Published April 07, 2010
Golf, at last, is again about birdies and bogeys.
On the course, at the year's first major. Not the ones on the Tiger Woods mistress scorecard.
It has been 144 days since the Woods we knew, or thought we knew, last played golf. He won the Australian Masters in mid-November, the last time he came out on the good side of anything.
It's been a wild ride watching the deconstruction of a sporting icon and while it's not over -- and for some, it may never be -- he will at least get some respite as he goes in search of a fifth green jacket.
The Tiger Woods conversation will finally go back to golf, the only place he can feel comfortable.
It's strange to think that he could feel safest with the eyes of the world upon him, as they inevitably will be on Thursday afternoon, when at 1.42 p.m., in the second to last pairing of the day, he'll hit the most anticipated tee shot in history.
But between the ropes and with a club in his hand, he's in his element. It's where he can, after all, have some control on his destiny.
Winning may be the universal solvent, but whether Woods can find redemption in a Masters victory is another question.
It's a stretch to think Woods can win.
I don't think his game is where it needs to be. He's undercooked, as one of his inner circle admitted.
"He's improving with each day, but he's not there yet," I was told.
It's not surprising given Woods' inconsistent play during his practice rounds here.
His swing under Hank Haney has become high-maintenance. It's not a coincidence that in recent years he's played better later in the year, when his swing's grooved and the courses are firm and fast so he can take 3-woods off the tee instead of the driver that gives him fits.
That said, he's still the best player in the world and he can contend here with something far less than his A game.
Last year, he slapped it around with what he called a "band-aid swing," played the closing hole at 3-over for the week, made no putts to speak of, and still finished only four shots out of the playoff.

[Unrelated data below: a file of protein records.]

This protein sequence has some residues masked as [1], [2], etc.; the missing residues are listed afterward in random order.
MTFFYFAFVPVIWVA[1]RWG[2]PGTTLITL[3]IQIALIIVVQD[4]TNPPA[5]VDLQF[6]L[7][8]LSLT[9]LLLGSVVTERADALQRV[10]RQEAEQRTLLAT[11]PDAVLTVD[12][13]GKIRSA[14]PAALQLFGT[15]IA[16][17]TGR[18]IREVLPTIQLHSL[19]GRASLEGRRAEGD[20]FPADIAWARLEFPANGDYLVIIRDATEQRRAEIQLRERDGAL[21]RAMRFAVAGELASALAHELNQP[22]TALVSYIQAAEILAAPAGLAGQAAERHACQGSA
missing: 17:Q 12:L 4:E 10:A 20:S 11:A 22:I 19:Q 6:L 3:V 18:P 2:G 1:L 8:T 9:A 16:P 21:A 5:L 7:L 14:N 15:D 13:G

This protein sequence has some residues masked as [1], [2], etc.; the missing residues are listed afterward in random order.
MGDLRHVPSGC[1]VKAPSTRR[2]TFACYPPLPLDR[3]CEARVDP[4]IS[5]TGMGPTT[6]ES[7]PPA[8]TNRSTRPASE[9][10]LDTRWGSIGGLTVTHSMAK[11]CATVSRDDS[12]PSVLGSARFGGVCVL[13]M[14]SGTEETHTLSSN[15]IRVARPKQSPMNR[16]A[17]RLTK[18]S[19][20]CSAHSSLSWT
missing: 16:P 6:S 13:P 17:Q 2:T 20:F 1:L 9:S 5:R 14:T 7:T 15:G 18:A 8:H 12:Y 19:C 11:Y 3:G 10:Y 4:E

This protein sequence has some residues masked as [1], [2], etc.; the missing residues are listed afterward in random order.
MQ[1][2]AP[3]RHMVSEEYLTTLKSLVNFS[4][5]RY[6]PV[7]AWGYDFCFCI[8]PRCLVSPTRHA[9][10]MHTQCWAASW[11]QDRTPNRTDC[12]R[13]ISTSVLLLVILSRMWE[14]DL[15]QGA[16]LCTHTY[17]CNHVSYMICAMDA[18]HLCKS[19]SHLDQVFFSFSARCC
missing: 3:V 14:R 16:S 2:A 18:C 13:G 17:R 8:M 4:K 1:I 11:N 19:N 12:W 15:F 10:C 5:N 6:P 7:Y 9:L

Woods has 10 top-eight finishes in 13 appearances at Augusta as a professional, but does he still have that legendary intimidation factor?
"If you want to talk about if he had an aura ... the first couple of times I played with him, I was pretty blown away by the whole thing," said Geoff Ogilvy.
"If there was any level of intimidation -- and I'm only speaking for me; I don't know what everyone else feels -- but for me, especially if you were playing the back end of a golf tournament, the intimidation was that you kind of knew he was not going to hit a bad shot.
"You don't know that about any other player out here, because every other player out here has done something wrong in the last few holes at some point. And if you feel like the guy you're playing against is never going to do anything wrong and is going to play great, if you know he's going to make a 30-footer on the last, that's intimidating.
"If he starts coming out and playing well and winning again, I think it will remain.
"I think if he let a tournament or two go, and he isn't the same for some reason, which I can't imagine why it would be true; but if it does, then I think the intimidation might go away a little bit."
"But the last nine holes of Augusta will be the same if you stand with him on the 10th tee tied for the lead, you feel like you have to play well to win, and I don't think that will be any different from 2009, in 2010."
But if not Woods, then who else?
If I were a betting man, I'd look at Lee Westwood to continue the lineage of surprise winners. The Englishman's playing well and with confidence. He's not always kept his head at the pointy end of tournaments but at some point, it'll happen for him.
Retief Goosen won two U.S. Opens, both on courses where the greens were closer to linoleum than grass, so he can putt and hold his nerve. His putter's not been his friend for a few years but four top-five finishes this year says his game is back.
Another South African, Ernie Els, has two wins, recapturing the kind of form which made him Woods' natural rival almost a decade ago. And Padraig Harrington's chances can't be discarded, either.
Quiet achiever Steve Stricker may be the best putter on Tour and if the course plays as hard and fast as it seems, a medium-length hitter like him will have a chance at hitting it close enough to make birdies.
Phil Mickelson's always a threat at Augusta, though he hasn't been playing well. It seems his wife's health issues -- she was diagnosed with breast cancer last year -- may be more on his mind than a third green jacket.
"I asked Phil, I guess at Bay Hill, how Amy was, and you know, he gives me the OK. But who knows what that means?" said Stricker.
Stricker's the No. 2 player in the world but he betrayed just what a chasm exists between him and the top dog when he was asked whether he'd told Woods that he wanted to take over as No. 1.
"No," he said, "There have been other guys that have done that, and it's really not worth it."
While many doubt Woods can win, his peers aren't ready yet to discount him.
"Yes, I do," said Ogilvy when asked if Woods could win. "We've spent 15 years, again, underestimating what he can do. I have 100 percent confidence in his ability to win the tournament. Not saying he's going to but I think he can."